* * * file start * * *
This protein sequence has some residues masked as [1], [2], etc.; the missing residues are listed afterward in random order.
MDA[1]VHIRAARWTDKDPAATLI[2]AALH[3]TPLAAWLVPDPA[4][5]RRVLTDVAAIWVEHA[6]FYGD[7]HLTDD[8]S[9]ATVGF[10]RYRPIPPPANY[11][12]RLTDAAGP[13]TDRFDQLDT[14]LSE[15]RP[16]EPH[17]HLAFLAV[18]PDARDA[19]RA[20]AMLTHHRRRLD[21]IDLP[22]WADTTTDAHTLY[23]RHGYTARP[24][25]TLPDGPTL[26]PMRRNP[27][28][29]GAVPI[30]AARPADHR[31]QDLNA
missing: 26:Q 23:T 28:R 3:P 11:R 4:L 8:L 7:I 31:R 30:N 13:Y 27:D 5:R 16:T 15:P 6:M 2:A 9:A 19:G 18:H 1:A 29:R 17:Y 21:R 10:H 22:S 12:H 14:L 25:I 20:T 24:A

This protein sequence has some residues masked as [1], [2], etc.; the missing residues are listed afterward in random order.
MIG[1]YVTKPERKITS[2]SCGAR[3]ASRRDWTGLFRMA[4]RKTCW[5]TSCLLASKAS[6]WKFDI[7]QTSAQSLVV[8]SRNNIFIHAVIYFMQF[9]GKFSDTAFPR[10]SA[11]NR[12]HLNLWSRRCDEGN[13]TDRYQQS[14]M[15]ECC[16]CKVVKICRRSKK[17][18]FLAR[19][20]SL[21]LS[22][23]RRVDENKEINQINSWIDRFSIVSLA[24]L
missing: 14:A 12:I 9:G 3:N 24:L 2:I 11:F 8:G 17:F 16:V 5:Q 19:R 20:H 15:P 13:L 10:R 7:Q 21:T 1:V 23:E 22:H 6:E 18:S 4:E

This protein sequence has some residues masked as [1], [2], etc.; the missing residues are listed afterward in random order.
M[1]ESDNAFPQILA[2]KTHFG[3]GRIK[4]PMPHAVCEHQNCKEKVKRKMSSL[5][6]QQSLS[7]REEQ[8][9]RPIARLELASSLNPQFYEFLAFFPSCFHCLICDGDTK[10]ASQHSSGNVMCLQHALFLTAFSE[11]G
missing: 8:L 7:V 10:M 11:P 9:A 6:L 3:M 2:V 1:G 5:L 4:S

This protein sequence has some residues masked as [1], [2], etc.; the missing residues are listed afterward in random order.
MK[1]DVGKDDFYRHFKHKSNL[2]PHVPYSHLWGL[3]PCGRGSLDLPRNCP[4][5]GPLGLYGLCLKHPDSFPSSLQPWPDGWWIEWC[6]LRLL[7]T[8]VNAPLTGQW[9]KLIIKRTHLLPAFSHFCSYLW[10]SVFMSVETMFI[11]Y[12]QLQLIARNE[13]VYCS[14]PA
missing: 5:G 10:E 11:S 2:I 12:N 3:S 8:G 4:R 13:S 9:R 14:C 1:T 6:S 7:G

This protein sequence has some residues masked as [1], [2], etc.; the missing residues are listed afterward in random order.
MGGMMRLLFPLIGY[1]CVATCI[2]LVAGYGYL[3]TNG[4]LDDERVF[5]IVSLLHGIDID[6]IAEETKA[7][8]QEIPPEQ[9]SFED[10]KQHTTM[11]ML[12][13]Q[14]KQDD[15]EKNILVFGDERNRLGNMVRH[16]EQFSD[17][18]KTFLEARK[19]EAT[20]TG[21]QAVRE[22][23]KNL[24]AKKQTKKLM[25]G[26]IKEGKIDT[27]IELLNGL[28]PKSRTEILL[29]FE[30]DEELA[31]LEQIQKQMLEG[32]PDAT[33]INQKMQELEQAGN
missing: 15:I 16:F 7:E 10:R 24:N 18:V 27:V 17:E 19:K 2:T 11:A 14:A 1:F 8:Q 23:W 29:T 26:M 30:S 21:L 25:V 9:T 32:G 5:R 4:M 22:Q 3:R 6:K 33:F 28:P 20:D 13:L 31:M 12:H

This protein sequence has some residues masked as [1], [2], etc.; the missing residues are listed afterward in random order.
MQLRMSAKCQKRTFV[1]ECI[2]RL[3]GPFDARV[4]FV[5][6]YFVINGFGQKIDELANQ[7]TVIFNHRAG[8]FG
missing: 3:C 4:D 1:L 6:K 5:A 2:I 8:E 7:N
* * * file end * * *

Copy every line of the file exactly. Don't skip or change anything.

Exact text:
This protein sequence has some residues masked as [1], [2], etc.; the missing residues are listed afterward in random order.
MDA[1]VHIRAARWTDKDPAATLI[2]AALH[3]TPLAAWLVPDPA[4][5]RRVLTDVAAIWVEHA[6]FYGD[7]HLTDD[8]S[9]ATVGF[10]RYRPIPPPANY[11][12]RLTDAAGP[13]TDRFDQLDT[14]LSE[15]RP[16]EPH[17]HLAFLAV[18]PDARDA[19]RA[20]AMLTHHRRRLD[21]IDLP[22]WADTTTDAHTLY[23]RHGYTARP[24][25]TLPDGPTL[26]PMRRNP[27][28][29]GAVPI[30]AARPADHR[31]QDLNA
missing: 26:Q 23:T 28:R 3:P 11:R 4:L 8:L 7:I 31:R 30:N 13:Y 27:D 5:R 16:T 15:P 6:M 2:A 9:A 19:G 18:H 1:A 29:R 17:Y 21:R 10:H 22:S 12:H 14:L 25:I 20:T 24:A

This protein sequence has some residues masked as [1], [2], etc.; the missing residues are listed afterward in random order.
MIG[1]YVTKPERKITS[2]SCGAR[3]ASRRDWTGLFRMA[4]RKTCW[5]TSCLLASKAS[6]WKFDI[7]QTSAQSLVV[8]SRNNIFIHAVIYFMQF[9]GKFSDTAFPR[10]SA[11]NR[12]HLNLWSRRCDEGN[13]TDRYQQS[14]M[15]ECC[16]CKVVKICRRSKK[17][18]FLAR[19][20]SL[21]LS[22][23]RRVDENKEINQINSWIDRFSIVSLA[24]L
missing: 14:A 12:I 9:G 3:N 24:L 2:I 11:F 8:G 17:F 16:V 5:Q 19:R 20:H 15:P 13:L 10:R 7:Q 21:T 1:V 23:E 22:H 6:E 18:S 4:E

This protein sequence has some residues masked as [1], [2], etc.; the missing residues are listed afterward in random order.
M[1]ESDNAFPQILA[2]KTHFG[3]GRIK[4]PMPHAVCEHQNCKEKVKRKMSSL[5][6]QQSLS[7]REEQ[8][9]RPIARLELASSLNPQFYEFLAFFPSCFHCLICDGDTK[10]ASQHSSGNVMCLQHALFLTAFSE[11]G
missing: 8:L 7:V 10:M 11:P 9:A 6:L 3:M 2:V 1:G 5:L 4:S

This protein sequence has some residues masked as [1], [2], etc.; the missing residues are listed afterward in random order.
MK[1]DVGKDDFYRHFKHKSNL[2]PHVPYSHLWGL[3]PCGRGSLDLPRNCP[4][5]GPLGLYGLCLKHPDSFPSSLQPWPDGWWIEWC[6]LRLL[7]T[8]VNAPLTGQW[9]KLIIKRTHLLPAFSHFCSYLW[10]SVFMSVETMFI[11]Y[12]QLQLIARNE[13]VYCS[14]PA
missing: 5:G 10:E 11:S 2:I 12:N 3:S 8:G 4:R 13:S 9:R 14:C 1:T 6:S 7:G

This protein sequence has some residues masked as [1], [2], etc.; the missing residues are listed afterward in random order.
MGGMMRLLFPLIGY[1]CVATCI[2]LVAGYGYL[3]TNG[4]LDDERVF[5]IVSLLHGIDID[6]IAEETKA[7][8]QEIPPEQ[9]SFED[10]KQHTTM[11]ML[12][13]Q[14]KQDD[15]EKNILVFGDERNRLGNMVRH[16]EQFSD[17][18]KTFLEARK[19]EAT[20]TG[21]QAVRE[22][23]KNL[24]AKKQTKKLM[25]G[26]IKEGKIDT[27]IELLNGL[28]PKSRTEILL[29]FE[30]DEELA[31]LEQIQKQMLEG[32]PDAT[33]INQKMQELEQAGN
missing: 15:I 16:F 7:E 10:R 24:N 18:V 27:V 17:E 19:K 2:T 11:A 14:A 1:F 8:Q 23:W 29:T 26:M 30:S 21:L 25:V 9:T 32:G 5:R 4:M 22:Q 3:R 6:K 33:F 28:P 20:D 13:L 31:M 12:H

This protein sequence has some residues masked as [1], [2], etc.; the missing residues are listed afterward in random order.
MQLRMSAKCQKRTFV[1]ECI[2]RL[3]GPFDARV[4]FV[5][6]YFVINGFGQKIDELANQ[7]TVIFNHRAG[8]FG
missing: 3:C 4:D 1:L 6:K 5:A 2:I 8:E 7:N